My teenager was developing an appreciation of the culture that she had taken for granted during her childhood immersion. Soon a title appeared on her smartphone: “Things that Europe has that N America needs: A much needed list” and beneath it a tally grew to include better architecture, Carte d’Or chocolat noir ice cream, and –
On a recent drive a question sprang from the car’s back seat. “What do you call rond-points again?” Roundabouts.
Now the summer season has fled, and Lolo’s self-created French immersion class is winding down. One day as we contemplated our return to the other side of the ocean, she said with a chuckle, “Here goes the cultural whiplash.”
I had to laugh. Yes, life would be different back in Toronto, but during this slightly abbreviated and strange summer in Antibes, not only had my kid experienced French life alongside her parents. She had immersed herself in her surroundings, and she’d done so alongside her real, honest-to-goodness, French friends.
Several years ago, I’d run across an explanation of les relations franco-américaines as posed in The Culture Map, by Erin Meyer, a professor at INSEAD. Like so many good sayings en français, Meyer’s analogy for this cross-border relationship involved food. Americans are like peaches, she said. They are easy to approach and readily offer a piece of themselves, but their inner cores remain well protected. The French, on the other hand, are like coconuts. At first they keep a distance, but if you pierce their shells, they open up with increasing ease, and relationships grow strong and enduring.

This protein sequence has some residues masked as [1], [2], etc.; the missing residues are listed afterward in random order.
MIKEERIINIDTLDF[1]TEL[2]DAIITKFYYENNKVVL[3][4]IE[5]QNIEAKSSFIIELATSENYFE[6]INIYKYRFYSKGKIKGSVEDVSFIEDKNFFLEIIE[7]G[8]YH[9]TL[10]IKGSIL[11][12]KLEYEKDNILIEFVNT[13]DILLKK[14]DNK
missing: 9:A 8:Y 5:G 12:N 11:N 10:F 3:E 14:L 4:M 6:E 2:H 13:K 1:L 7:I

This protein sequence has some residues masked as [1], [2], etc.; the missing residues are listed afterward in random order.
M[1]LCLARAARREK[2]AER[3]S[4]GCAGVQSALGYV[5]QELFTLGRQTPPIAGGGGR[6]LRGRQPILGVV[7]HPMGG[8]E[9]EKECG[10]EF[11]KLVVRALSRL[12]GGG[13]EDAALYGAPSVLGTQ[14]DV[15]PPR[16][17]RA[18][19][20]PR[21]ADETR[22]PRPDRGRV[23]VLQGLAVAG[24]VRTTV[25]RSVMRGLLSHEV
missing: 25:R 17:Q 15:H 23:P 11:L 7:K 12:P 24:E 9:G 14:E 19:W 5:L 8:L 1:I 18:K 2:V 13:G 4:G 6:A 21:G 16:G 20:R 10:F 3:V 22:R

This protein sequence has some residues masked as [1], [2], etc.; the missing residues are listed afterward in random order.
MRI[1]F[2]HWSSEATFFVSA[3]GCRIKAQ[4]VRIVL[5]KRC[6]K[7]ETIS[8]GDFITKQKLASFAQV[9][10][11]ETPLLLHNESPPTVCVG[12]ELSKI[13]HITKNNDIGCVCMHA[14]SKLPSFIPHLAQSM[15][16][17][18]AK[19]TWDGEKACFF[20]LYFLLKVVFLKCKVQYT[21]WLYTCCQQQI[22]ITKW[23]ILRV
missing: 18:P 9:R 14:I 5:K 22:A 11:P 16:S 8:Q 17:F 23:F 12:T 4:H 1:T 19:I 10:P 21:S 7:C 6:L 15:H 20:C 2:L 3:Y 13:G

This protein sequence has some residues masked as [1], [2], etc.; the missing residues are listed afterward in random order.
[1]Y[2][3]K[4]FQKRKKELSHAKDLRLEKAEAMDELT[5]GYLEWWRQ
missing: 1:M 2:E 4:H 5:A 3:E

Des pêches and des noix de coco: It’s not that one side is superficial and the other cold. Non, that interpretation is frivolous. The French, rather, don’t hurry their relationships, but once you make a friend, you have that friend for life.
Put this way, I suppose my teenager chose well with her French studies this summer. There is, after all, no more abiding education.
French Lessons will return next season, life and regulations willing, and we look forward to traipsing together through the beloved shores of France’s Côte d’Azur. If you’ve found us mid-season, why not subscribe so that next summer we’ll pop automatically into your inbox? In the meantime – and we say this with intent – keep well.